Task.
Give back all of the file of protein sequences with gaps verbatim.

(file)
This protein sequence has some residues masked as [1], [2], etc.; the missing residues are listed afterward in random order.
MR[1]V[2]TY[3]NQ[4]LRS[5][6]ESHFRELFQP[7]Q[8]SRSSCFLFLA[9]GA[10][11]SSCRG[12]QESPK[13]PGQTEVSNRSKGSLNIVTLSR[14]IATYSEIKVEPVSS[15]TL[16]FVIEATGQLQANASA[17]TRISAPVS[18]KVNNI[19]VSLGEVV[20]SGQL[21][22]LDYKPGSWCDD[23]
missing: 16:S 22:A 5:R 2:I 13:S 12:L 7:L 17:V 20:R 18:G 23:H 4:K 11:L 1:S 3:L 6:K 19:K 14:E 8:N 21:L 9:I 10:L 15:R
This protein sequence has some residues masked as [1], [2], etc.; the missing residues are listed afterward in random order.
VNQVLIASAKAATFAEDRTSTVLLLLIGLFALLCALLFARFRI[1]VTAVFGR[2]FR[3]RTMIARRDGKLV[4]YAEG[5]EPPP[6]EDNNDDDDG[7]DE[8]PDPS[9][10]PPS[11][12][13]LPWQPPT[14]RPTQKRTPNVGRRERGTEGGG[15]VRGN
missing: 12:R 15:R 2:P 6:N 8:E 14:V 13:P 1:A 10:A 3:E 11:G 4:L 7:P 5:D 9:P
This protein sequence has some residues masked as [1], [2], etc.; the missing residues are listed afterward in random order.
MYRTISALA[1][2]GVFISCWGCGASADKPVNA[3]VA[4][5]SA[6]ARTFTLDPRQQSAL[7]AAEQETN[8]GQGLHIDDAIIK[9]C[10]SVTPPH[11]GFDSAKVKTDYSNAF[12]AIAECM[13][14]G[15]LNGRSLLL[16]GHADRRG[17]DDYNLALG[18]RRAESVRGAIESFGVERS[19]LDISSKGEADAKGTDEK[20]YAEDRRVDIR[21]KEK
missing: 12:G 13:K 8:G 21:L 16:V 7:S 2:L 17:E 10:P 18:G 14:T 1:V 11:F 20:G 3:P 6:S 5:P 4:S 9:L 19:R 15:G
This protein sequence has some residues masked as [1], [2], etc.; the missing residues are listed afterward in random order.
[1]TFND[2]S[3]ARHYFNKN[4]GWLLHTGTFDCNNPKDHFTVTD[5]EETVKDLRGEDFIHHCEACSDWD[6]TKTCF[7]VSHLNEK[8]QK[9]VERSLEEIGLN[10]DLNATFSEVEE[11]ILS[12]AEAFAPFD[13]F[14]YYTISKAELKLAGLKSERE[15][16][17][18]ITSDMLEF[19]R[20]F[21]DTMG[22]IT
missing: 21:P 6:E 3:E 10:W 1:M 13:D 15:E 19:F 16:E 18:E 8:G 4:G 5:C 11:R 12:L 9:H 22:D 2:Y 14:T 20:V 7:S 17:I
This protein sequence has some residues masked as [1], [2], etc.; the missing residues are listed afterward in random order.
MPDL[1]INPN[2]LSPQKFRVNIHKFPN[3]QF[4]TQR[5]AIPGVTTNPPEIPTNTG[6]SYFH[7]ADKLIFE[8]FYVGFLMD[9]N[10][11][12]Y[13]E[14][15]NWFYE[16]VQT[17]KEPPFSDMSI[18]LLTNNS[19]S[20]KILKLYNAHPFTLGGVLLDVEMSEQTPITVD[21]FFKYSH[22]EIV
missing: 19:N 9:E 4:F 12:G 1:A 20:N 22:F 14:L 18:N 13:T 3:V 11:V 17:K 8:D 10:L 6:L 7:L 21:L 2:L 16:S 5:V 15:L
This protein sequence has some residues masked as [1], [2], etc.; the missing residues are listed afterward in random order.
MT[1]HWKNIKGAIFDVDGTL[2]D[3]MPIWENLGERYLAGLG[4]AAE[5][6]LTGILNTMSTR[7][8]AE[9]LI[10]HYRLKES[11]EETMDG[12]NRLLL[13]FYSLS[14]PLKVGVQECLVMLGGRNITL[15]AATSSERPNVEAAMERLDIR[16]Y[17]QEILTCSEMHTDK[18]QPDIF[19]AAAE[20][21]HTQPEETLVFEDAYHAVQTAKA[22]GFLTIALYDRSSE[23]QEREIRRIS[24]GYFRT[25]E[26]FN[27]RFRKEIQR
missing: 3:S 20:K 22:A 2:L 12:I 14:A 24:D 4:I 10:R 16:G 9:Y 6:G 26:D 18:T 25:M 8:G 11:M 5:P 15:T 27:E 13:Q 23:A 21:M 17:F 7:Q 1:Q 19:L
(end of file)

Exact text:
This protein sequence has some residues masked as [1], [2], etc.; the missing residues are listed afterward in random order.
MR[1]V[2]TY[3]NQ[4]LRS[5][6]ESHFRELFQP[7]Q[8]SRSSCFLFLA[9]GA[10][11]SSCRG[12]QESPK[13]PGQTEVSNRSKGSLNIVTLSR[14]IATYSEIKVEPVSS[15]TL[16]FVIEATGQLQANASA[17]TRISAPVS[18]KVNNI[19]VSLGEVV[20]SGQL[21][22]LDYKPGSWCDD[23]
missing: 16:S 22:A 5:R 2:I 13:S 12:L 7:L 17:V 20:R 18:G 23:H 4:K 11:L 1:S 3:L 6:K 19:K 14:E 8:N 21:L 9:I 10:L 15:R
This protein sequence has some residues masked as [1], [2], etc.; the missing residues are listed afterward in random order.
VNQVLIASAKAATFAEDRTSTVLLLLIGLFALLCALLFARFRI[1]VTAVFGR[2]FR[3]RTMIARRDGKLV[4]YAEG[5]EPPP[6]EDNNDDDDG[7]DE[8]PDPS[9][10]PPS[11][12][13]LPWQPPT[14]RPTQKRTPNVGRRERGTEGGG[15]VRGN
missing: 12:R 15:R 2:P 6:N 8:E 14:V 13:P 1:A 10:A 3:E 11:G 4:L 7:P 5:D 9:P
This protein sequence has some residues masked as [1], [2], etc.; the missing residues are listed afterward in random order.
MYRTISALA[1][2]GVFISCWGCGASADKPVNA[3]VA[4][5]SA[6]ARTFTLDPRQQSAL[7]AAEQETN[8]GQGLHIDDAIIK[9]C[10]SVTPPH[11]GFDSAKVKTDYSNAF[12]AIAECM[13][14]G[15]LNGRSLLL[16]GHADRRG[17]DDYNLALG[18]RRAESVRGAIESFGVERS[19]LDISSKGEADAKGTDEK[20]YAEDRRVDIR[21]KEK
missing: 12:G 13:K 8:G 21:L 16:V 7:S 2:L 17:E 10:P 18:G 14:T 1:V 11:F 20:G 3:P 6:S 5:P 4:S 9:L 19:R 15:G
This protein sequence has some residues masked as [1], [2], etc.; the missing residues are listed afterward in random order.
[1]TFND[2]S[3]ARHYFNKN[4]GWLLHTGTFDCNNPKDHFTVTD[5]EETVKDLRGEDFIHHCEACSDWD[6]TKTCF[7]VSHLNEK[8]QK[9]VERSLEEIGLN[10]DLNATFSEVEE[11]ILS[12]AEAFAPFD[13]F[14]YYTISKAELKLAGLKSERE[15][16][17][18]ITSDMLEF[19]R[20]F[21]DTMG[22]IT
missing: 21:P 6:E 3:E 10:W 1:M 13:D 15:E 19:F 16:E 18:E 8:G 4:G 5:C 11:R 12:L 9:H 22:D 2:Y 14:T 20:V 7:S 17:I
This protein sequence has some residues masked as [1], [2], etc.; the missing residues are listed afterward in random order.
MPDL[1]INPN[2]LSPQKFRVNIHKFPN[3]QF[4]TQR[5]AIPGVTTNPPEIPTNTG[6]SYFH[7]ADKLIFE[8]FYVGFLMD[9]N[10][11][12]Y[13]E[14][15]NWFYE[16]VQT[17]KEPPFSDMSI[18]LLTNNS[19]S[20]KILKLYNAHPFTLGGVLLDVEMSEQTPITVD[21]FFKYSH[22]EIV
missing: 19:N 9:E 4:F 12:G 1:A 20:N 22:F 14:L 18:N 13:T 3:V 11:V 17:K 8:D 10:L 6:L 7:L 21:L 2:L 16:S 5:V 15:L
This protein sequence has some residues masked as [1], [2], etc.; the missing residues are listed afterward in random order.
MT[1]HWKNIKGAIFDVDGTL[2]D[3]MPIWENLGERYLAGLG[4]AAE[5][6]LTGILNTMSTR[7][8]AE[9]LI[10]HYRLKES[11]EETMDG[12]NRLLL[13]FYSLS[14]PLKVGVQECLVMLGGRNITL[15]AATSSERPNVEAAMERLDIR[16]Y[17]QEILTCSEMHTDK[18]QPDIF[19]AAAE[20][21]HTQPEETLVFEDAYHAVQTAKA[22]GFLTIALYDRSSE[23]QEREIRRIS[24]GYFRT[25]E[26]FN[27]RFRKEIQR
missing: 3:S 20:K 22:A 2:L 12:I 14:A 24:D 4:I 10:R 16:G 9:Y 6:G 26:D 18:T 25:M 8:G 11:M 5:P 15:T 27:E 13:Q 23:A 21:M 17:F 7:Q 1:Q 19:L